Border wall

The Great Wall of Trump Is Fighting the Last War

More Mexicans are leaving than coming to America.


Mexico was never going to pay for Donald Trump's 2,000-mile construction project—aka wall—along the Rio Grande. So he has taken

Border Wall
Jonathan McIntosh via

Dreamers hostage to try and extract $20 billion from American taxpayers. (Dreamers are folks who were brought to this country as minors illegally but have grown up as Americans whose temporary protected status Trump will phase out in March, when they will be up for deportation unless Congress acts.)

It's unclear if he'll succeed in securing funding for this monstrosity given that after initially caving, Democrats retracted their offer after it failed to produce much reciprocity from the administration, only an escalation of restrictionist demands.

But erecting a giant barrier between two friendly nations would be profoundly sad; even mortal enemies like India and Pakistan don't have such structures between them. And it would be tantamount to fighting the last war, given that illegal immigrant flows from Mexico have dropped sharply, and aren't likely to go back up.

Net migration flows between America and Mexico dropped to zero in the recession's immediate aftermath, because as many Mexicans left the country as entered. But since then, these flows have reversed from their recent historic norms, with more Mexicans now leaving the United States than coming in.

During the peak years of Mexican migration, between 1995 and 2000, about 3 million Mexicans came to the United States. That number was slashed in half in the five years that followed, and then another half — or 870,000 — between 2009 and 2014. At the same time, 1.4 million Mexicans returned home.

The upshot is that America's unauthorized Mexican population — the big restrictionist boogeyman — shrank from 6.9 million in 2007 to 5.6 million in 2014. Border hawks like to take credit for this shrinkage, attributing it to stepped-up enforcement at the border and deportations from the interior. But that's just not the case.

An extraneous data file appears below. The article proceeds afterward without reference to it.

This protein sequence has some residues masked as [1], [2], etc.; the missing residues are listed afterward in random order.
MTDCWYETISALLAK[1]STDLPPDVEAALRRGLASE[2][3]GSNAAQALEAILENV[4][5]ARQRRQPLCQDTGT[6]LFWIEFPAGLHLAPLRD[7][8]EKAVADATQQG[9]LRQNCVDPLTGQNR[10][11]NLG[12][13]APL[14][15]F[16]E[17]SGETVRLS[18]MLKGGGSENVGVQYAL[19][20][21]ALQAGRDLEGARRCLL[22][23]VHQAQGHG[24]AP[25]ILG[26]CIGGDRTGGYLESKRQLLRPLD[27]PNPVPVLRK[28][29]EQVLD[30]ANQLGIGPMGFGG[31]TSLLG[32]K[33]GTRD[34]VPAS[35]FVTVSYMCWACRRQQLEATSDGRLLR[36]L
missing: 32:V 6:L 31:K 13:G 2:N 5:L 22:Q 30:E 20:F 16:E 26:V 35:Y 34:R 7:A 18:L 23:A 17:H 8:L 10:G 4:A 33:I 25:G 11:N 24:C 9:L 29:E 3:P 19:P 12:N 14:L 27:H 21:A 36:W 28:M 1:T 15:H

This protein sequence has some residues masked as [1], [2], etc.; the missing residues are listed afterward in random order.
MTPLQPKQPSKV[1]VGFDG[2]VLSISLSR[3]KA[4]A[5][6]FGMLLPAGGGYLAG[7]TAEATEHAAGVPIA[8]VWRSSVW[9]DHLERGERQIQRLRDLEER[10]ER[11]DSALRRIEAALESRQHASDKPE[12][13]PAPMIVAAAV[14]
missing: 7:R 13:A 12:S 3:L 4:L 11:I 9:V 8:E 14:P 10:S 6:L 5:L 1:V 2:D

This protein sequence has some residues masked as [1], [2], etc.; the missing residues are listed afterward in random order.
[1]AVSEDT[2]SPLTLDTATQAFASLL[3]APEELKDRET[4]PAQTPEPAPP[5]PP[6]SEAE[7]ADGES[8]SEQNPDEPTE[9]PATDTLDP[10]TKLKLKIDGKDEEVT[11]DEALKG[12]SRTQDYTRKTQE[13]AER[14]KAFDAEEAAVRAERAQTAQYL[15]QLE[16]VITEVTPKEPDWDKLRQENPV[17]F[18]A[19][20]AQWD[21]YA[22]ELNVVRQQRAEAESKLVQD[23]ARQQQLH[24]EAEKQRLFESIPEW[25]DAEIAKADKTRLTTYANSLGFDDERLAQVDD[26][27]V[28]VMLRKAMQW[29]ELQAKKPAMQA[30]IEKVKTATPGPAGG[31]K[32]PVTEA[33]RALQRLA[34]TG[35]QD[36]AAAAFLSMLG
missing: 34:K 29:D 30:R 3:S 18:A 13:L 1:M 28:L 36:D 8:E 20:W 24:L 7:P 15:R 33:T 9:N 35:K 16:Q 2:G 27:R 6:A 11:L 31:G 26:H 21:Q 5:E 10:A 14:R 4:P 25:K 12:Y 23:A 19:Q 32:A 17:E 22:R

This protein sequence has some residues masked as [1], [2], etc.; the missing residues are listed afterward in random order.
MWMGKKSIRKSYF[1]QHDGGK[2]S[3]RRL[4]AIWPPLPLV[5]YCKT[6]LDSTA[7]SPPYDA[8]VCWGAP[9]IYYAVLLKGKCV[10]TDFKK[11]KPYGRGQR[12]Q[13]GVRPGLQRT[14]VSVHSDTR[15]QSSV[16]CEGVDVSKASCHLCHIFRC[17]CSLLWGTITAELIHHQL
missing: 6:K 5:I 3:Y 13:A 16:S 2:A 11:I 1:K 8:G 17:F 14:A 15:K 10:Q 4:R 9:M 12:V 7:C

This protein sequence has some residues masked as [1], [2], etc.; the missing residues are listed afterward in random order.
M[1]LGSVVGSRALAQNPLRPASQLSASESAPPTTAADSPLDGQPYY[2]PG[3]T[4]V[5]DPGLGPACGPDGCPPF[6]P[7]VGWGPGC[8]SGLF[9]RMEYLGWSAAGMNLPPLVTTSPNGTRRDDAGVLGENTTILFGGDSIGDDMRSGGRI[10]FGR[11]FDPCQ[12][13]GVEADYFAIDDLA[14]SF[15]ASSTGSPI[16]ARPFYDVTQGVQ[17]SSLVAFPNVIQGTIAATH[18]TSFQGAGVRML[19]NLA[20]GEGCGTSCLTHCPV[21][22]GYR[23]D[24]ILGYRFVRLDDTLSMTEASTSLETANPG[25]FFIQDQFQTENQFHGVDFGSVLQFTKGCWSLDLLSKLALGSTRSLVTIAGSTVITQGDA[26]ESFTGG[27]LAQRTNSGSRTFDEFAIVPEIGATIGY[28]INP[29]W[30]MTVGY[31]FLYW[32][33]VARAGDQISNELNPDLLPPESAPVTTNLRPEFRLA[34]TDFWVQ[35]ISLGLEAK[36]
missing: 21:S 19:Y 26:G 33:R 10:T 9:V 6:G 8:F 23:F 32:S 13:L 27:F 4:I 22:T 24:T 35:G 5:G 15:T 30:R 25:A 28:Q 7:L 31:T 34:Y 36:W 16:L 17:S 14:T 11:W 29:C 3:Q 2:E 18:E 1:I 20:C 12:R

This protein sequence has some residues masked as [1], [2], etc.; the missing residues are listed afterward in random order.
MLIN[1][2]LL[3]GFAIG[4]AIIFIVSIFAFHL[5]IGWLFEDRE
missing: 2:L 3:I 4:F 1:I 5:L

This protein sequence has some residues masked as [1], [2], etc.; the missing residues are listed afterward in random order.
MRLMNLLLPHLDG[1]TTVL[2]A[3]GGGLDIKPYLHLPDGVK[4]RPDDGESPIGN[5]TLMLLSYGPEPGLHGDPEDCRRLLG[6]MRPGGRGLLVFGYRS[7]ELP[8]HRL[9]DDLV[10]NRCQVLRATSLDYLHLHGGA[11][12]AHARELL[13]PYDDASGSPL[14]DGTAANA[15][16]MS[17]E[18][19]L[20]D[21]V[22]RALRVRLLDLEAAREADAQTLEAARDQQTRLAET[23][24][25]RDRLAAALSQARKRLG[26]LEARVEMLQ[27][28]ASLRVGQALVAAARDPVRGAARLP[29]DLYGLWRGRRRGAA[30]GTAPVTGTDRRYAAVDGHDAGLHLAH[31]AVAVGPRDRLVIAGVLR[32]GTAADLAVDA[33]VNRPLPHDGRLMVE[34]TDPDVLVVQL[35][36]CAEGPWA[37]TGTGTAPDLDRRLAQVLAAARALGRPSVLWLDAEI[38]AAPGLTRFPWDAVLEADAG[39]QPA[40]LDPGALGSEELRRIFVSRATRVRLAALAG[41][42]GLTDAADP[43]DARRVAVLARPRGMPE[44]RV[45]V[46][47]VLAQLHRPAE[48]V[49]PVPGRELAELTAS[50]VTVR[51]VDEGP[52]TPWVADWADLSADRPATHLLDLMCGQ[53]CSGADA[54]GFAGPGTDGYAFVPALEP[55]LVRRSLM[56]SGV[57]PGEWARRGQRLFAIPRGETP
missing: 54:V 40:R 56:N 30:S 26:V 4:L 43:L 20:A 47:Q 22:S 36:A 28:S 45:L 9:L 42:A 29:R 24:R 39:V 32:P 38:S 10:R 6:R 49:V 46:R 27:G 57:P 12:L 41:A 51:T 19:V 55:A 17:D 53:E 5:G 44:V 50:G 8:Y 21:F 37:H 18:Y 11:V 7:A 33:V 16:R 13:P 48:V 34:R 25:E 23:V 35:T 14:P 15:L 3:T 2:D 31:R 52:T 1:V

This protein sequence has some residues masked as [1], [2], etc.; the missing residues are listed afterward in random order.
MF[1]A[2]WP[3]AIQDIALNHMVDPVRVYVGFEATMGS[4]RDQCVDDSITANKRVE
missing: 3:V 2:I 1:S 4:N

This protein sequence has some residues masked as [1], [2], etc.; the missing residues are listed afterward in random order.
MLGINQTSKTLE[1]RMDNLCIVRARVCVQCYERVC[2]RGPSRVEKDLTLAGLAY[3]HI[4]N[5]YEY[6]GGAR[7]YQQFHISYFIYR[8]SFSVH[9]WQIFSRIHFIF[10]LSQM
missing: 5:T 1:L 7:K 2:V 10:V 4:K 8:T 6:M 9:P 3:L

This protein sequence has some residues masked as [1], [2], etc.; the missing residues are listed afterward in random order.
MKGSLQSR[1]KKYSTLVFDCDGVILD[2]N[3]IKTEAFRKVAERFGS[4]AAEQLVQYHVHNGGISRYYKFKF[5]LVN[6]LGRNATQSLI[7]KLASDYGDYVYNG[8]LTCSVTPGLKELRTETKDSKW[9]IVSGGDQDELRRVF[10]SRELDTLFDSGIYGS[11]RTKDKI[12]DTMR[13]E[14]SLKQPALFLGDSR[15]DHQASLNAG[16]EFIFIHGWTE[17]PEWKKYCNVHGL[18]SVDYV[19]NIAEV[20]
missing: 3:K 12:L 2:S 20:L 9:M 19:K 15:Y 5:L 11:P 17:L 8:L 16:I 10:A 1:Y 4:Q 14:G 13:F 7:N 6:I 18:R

The number of border apprehensions in any given year is a fair proxy for how many people are trying to jump across. But even as President Barack Obama was busy doubling the number of border patrol agents, the overall apprehension rate continued to fall. Indeed, in the mid-1980s, when flows were high, each agent caught 400 people per year. In 2016, each agent nabbed fewer than 17, Cato Institute's David Bier estimated.

It is true that deportations shot up on President Obama's watch. But of the 1 million Mexicans who returned between 2009 and 2014, only 14 percent were due to deportations. The rest returned voluntarily, the vast majority (61 percent) to be reunited with their family and friends.

None of this ought to come as a huge surprise. The couple of decades of high immigration from Mexico that America experienced were the result of a unique convergence of events. Mexico was undergoing a "demographic transition" — meaning that its infant mortality rates had fallen, thanks to advances in modern medicine, but its fertility rates hadn't because parents hadn't quite absorbed the fact that their children were more likely to survive, leading to a population explosion. Every modernizing country has gone through this phase. Meanwhile, the Mexican economy of the 1980s was in a freefall after a decade of government profligacy, and the American economy was taking off. Is it any wonder that America became a magnet for young Mexican men searching for jobs to feed their fast-growing families?

But this is no longer our reality. Mexico's birth rates have plummeted from 7.3 children per woman in the 1960s to 2.4 per woman now. That's just above replacement level. Mexico's economy, thanks to NAFTA (which Trump is hell-bent on destroying), has been growing at a nice clip, creating jobs at home. Mexico simply doesn't have the labor surplus anymore to send America's way.

All of this is borne out by Mexico's emigration data. In 2006, 144 out of every 10,000 Mexicans were leaving the country for better climes. In 2015, that number had dropped to 39 per 10,000.

This is nothing to celebrate. America's economy over the last several decades has been built on the backs of Hispanic migrants willing to work their tails off in jobs that Americans simply don't want to do. In a rational world, the president wouldn't be wasting taxpayer dollars on militarizing the southern border to repel peaceful workers from a friendly neighbor. He would be sending them invitation cards to come north and help him Make America Great Again.

A version of this column originally appeared in The Week